‘Chabwalo’ fine scaring community from seeking justice from traditional leaders

Primary Justice project has revealed that ‘Chabwalo’, a fine charged to the offender and given to a village leader who has presided over the case, is preventing less privileged people in Mwanza from accessing justice at a traditional leader’s court.

Primary Justice project is aimed at encouraging local communities to utilize existing informal justice systems when resolving small cases.

Speaking on Monday when he briefed DEC (District Executive Committee) members on phasing out of the project, Project Officer Allan Kazembe said the project planned to have at least 85 percent of traditional court users especially women satisfied with the manner in which traditional leaders handle cases.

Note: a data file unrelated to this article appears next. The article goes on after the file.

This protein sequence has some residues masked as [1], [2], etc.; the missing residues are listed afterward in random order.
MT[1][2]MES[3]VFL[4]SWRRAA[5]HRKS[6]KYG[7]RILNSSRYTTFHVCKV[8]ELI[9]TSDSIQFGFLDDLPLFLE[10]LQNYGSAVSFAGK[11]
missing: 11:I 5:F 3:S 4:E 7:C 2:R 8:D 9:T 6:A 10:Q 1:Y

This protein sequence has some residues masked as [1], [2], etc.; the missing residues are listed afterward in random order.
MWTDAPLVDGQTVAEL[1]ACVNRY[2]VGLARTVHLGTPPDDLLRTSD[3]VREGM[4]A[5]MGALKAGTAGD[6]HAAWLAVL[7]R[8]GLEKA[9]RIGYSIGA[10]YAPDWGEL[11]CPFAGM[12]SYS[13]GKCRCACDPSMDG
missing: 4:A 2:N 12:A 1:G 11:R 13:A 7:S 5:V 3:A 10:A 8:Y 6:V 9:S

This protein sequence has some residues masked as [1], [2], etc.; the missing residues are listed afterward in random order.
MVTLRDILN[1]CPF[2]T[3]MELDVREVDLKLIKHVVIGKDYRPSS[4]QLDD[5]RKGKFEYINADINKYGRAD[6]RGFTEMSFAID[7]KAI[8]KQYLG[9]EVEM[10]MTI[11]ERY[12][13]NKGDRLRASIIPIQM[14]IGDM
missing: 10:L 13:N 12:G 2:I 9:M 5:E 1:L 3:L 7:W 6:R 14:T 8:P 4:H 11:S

“But, according to data available now only 77 percent show satisfaction. Mostly, this is due to the issue of ‘chabwalo’, which is refusing to die among some traditional leader,” he said.

Kazembe said practice of chabwalo is denying vulnerable people such as women, the less privileged and the disabled from accessing primary justice.

He said there is need for stakeholders to come up with mechanisms of standardizing chabwalo saying currently there are no guidelines on chabwalo.

The project Officer however, said the project, through community awareness meetings, has managed to empower communities to claim their rights from justice providers.

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